1. If they wish to be in fellowship with the denomination at the time of their organization, they should request the broader association in which they will desire membership (yearly meeting, if a quarterly meeting is being organized; state association, if a district association is being organized) to appoint a committee to assist them in setting the organization in order. This committee can assist in such things as the drafting of a proposed constitution and by-laws for the association before the organizational meeting takes place.
2. The organizational meeting should be set for a date acceptable to all the churches and the assistance committee, and should include at least these items of procedure:
a. Each church desiring fellowship in the association to be formed should have elected delegates to accompany the minister to the organizational meeting.
b. Each church should have written a letter stating its purpose to unite in forming the association and naming the delegates that will represent it.
c. The meeting should begin with the chairman of the assistance committee presiding and reading the letters sent by the churches, followed by the recognition and listing of the delegates assembled.
d. The assistance committee should examine the delegates as to the character and doctrine of their respective churches, and should examine the constitution and by-laws which are to be presented for adoption by the delegates. Any churches who have previously belonged to other associations should have letters of commendation from those associations.
e. If the examination is satisfactory, the Bible is presented as the only perfect rule of faith and practice.
f. The proposed constitution and by-laws are adopted.
g. The Treatise of the Faith and Practices of the National Association of Free Will Baptists, Inc., is adopted.
h. The assistance committee extends the right hand of fellowship to the delegates and leads in a prayer of consecration.
i. Officers for the new association are elected (as provided in the constitution and by-laws) beginning with the moderator, who will preside over the remainder of the meeting.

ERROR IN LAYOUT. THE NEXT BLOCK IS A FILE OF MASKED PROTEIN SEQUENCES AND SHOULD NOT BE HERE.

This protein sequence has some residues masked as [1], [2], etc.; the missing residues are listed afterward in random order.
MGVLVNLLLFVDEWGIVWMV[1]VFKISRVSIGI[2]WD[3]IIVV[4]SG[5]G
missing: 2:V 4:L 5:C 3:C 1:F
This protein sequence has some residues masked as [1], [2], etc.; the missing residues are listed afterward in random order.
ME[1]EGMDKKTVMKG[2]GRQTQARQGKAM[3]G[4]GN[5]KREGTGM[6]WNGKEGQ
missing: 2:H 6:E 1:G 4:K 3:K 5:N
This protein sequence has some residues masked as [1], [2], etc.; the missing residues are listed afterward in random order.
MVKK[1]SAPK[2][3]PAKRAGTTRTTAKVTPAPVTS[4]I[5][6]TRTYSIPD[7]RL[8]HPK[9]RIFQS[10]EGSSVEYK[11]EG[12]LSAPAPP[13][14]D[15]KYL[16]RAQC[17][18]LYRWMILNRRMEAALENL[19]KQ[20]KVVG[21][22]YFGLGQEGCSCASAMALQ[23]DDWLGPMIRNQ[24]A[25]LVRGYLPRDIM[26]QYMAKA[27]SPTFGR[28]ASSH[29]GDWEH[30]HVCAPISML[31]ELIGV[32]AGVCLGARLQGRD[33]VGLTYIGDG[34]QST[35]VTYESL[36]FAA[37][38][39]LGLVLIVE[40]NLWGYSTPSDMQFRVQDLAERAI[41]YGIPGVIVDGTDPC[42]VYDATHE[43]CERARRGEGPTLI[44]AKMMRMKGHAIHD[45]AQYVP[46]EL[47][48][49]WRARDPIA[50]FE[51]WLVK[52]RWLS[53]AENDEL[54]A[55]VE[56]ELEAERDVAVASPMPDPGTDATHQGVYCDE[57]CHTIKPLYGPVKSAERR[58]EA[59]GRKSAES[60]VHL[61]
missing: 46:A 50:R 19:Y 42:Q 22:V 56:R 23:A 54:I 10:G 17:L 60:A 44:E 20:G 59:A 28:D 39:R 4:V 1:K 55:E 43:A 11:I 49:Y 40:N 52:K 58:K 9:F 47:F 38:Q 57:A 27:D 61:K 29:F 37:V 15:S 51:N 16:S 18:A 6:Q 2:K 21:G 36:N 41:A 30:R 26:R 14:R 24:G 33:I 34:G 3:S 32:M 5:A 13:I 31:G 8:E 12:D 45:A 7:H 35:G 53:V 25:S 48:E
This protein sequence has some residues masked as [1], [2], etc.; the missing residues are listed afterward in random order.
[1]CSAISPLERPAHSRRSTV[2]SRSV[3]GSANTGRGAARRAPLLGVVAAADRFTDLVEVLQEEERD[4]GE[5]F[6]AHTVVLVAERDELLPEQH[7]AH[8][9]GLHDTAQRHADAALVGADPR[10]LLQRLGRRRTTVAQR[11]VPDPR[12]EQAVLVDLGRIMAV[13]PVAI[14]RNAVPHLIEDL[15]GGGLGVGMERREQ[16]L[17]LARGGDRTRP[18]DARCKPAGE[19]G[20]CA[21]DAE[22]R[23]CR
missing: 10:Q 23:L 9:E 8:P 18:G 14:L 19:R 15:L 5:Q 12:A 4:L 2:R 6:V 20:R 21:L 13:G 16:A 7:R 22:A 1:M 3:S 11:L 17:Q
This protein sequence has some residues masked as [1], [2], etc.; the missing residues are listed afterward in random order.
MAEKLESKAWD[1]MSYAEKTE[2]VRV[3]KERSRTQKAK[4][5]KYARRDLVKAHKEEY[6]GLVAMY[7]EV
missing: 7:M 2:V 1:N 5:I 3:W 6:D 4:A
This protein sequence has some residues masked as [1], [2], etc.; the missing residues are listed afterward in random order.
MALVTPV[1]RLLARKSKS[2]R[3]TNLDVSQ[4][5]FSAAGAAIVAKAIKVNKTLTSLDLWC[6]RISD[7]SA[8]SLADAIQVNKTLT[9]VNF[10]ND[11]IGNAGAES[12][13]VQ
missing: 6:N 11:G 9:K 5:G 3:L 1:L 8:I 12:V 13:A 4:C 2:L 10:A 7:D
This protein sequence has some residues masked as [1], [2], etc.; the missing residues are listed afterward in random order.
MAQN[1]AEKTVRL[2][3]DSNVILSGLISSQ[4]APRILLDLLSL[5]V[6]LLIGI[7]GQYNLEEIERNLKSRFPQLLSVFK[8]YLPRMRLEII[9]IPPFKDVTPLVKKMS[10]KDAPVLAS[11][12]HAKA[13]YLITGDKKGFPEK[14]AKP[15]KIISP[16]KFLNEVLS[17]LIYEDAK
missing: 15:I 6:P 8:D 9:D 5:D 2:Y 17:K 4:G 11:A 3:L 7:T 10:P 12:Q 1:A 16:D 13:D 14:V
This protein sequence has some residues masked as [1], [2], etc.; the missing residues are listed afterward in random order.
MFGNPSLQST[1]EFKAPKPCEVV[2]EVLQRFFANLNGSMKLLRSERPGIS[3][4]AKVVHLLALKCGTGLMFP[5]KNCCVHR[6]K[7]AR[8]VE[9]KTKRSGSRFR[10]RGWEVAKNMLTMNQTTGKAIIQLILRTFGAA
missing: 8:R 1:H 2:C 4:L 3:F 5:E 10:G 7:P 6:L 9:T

j. Delegates for the newly formed association are elected to attend the next meeting of and ask for membership in the broader association (from which the assistance committee was sent). [Note: Other advice concerning the formation of a new organization is given in Robert’s Rules of Order (Revised).]
3. A group of churches organized into an association without assistance from some larger association in fellowship with the denomination may request membership in such a broader association at any time. The following steps should be included in this procedure.
a. Delegates are elected to attend the association (yearly meeting or state association, as the case may be) and petition for membership.
b. A letter requesting membership is sent by the delegates, including a statement that the Treatise of the Faith and Practices of the National Association of Free Will Baptists, Inc., has been adopted.
c. The delegates are examined by the broader association, as are the constitution and by-laws of the association requesting membership. (If information is not complete, the examination may be continued over a specified period.)
d. When the examination is completed and satisfactory, the delegates are seated and the association enrolled.
e. Caution in receiving previously organized associations is urged. The examination should be thorough. It should be clearly determined that the churches of the association seeking membership have all been in good standing with any other associations to which they have belonged, and that they have departed from those associations in peace.